What do you see?
One of the most interesting parts of writing my latest book (How Social Movements Die) was uncovering and exploring an untapped resource of government records. In particular, I utilized what were referred to as "Red Squad" files. These were compiled by police agencies throughout the United States from the early 1900s until the 1970s and perhaps beyond this time. The objective of these units included monitoring radical organizations as well as individuals and, when deemed necessary, constraining and/or eliminating them. The records themselves are fascinating. One example is provided below.
As you can see, the records identify which government agency was involved, when they filed a report, when the relevant events took place, where the event took place, who was present and what they said. There is also information that is blacked out by political authorities in order to prevent identification from those that gained access to the relevant material (something I will discuss in a subsequent blog). This information becomes useful for not only understanding who did what to whom but it also provides some information about what authorities thought was useful to track (i.e., time, space, actors, organizations and action) and it also says something about the language of both resistance (from the state's perspective) as well as repression. It also provides information on how quickly governments found out what was going on. For example, in the example provided here governments were delayed two days in reporting relevant activity. I wonder if this varied and why?
The records here concern the Republic of New Africa (RNA) - a black nationalist and secessionist organization principally based in Detroit but with consulates or chapters all throughout the United States between 1968 and 1973. The particular records identified here were facilitated by an informant being in the organization (simply referred to as "Source") reveals that the RNA was giving speeches, planning to support members being dragged into court as well as identifying orientation meetings as well as shooting practice. Interestingly, the records noted above clearly identify that the RNA repeatedly used churches as meeting places. It is generally thought that the civil rights movement relied upon religious institutions but the connection to black nationalism/secessionism has been less consistently highlighted.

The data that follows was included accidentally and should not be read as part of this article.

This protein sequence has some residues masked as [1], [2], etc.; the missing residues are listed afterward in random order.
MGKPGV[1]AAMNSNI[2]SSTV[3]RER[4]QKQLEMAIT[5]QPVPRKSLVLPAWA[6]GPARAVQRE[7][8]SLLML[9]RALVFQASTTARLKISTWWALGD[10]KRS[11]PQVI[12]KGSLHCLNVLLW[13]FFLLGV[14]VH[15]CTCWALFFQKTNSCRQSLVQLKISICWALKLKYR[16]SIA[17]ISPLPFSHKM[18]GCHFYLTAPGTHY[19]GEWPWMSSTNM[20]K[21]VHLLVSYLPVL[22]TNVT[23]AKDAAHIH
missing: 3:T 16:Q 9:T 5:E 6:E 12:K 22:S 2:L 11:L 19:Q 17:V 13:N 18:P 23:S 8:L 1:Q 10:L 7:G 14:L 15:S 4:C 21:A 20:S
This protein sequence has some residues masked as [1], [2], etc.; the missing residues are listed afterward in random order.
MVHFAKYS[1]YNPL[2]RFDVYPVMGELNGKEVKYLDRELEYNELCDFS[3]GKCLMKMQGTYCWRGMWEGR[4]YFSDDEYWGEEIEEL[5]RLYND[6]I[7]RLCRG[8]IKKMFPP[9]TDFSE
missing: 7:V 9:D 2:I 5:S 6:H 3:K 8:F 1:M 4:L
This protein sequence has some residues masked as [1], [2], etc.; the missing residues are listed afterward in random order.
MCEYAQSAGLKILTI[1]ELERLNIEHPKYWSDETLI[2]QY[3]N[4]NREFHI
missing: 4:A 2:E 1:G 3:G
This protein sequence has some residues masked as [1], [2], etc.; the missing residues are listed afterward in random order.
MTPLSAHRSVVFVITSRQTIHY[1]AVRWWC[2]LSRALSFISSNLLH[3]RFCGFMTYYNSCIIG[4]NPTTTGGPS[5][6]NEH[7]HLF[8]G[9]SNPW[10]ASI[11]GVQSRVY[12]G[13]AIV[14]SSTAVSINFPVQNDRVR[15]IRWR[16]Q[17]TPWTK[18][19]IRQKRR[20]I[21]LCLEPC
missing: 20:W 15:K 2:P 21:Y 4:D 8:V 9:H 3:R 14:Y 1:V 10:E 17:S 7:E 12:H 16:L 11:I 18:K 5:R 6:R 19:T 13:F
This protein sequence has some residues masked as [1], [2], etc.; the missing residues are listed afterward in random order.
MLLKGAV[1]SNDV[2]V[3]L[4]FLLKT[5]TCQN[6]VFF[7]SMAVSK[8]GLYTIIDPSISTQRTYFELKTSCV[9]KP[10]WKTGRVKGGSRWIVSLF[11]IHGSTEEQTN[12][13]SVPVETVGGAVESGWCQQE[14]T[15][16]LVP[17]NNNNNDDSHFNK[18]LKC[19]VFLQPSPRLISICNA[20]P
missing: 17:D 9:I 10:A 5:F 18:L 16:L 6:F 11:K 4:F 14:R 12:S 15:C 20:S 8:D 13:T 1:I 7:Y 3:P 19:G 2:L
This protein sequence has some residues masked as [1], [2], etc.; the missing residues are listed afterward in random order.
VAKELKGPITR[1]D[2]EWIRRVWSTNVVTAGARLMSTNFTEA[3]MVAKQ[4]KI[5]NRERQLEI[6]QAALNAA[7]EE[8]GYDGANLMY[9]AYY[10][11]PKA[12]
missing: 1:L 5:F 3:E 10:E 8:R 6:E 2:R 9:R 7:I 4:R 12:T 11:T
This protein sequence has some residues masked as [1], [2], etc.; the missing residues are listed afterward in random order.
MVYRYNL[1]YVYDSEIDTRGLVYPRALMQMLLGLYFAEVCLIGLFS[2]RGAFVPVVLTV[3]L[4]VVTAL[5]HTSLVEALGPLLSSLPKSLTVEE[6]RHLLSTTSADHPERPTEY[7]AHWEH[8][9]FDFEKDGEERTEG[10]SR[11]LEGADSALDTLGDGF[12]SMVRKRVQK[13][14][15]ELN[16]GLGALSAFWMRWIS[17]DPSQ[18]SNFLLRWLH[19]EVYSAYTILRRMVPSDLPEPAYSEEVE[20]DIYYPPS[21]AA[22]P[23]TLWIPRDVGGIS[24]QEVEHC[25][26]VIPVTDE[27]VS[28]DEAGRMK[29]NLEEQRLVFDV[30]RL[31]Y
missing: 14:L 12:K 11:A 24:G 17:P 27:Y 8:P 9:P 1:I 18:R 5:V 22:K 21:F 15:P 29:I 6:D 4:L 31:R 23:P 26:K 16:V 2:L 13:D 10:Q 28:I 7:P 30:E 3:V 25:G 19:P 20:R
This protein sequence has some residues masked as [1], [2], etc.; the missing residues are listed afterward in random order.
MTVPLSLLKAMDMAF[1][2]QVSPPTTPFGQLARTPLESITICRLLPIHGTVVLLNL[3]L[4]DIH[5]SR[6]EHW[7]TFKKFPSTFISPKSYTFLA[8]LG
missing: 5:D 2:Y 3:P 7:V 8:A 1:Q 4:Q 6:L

What do you see?
Analog - The Anti-Blog
By "Analog" I am referring to the adjective (i.e., relating to or using signals or information represented by a continuously variable physical quantity such as spatial position or voltage) and not the noun (i.e., a person or thing seen as comparable to another) for I wished to give voice to my thoughts which have come to me in a more or less continuous manner but which do so in a way that is not consistent in content or form. Thus you will see short stories, brief thoughts, haikus, low-kus and even a political cartoon or two.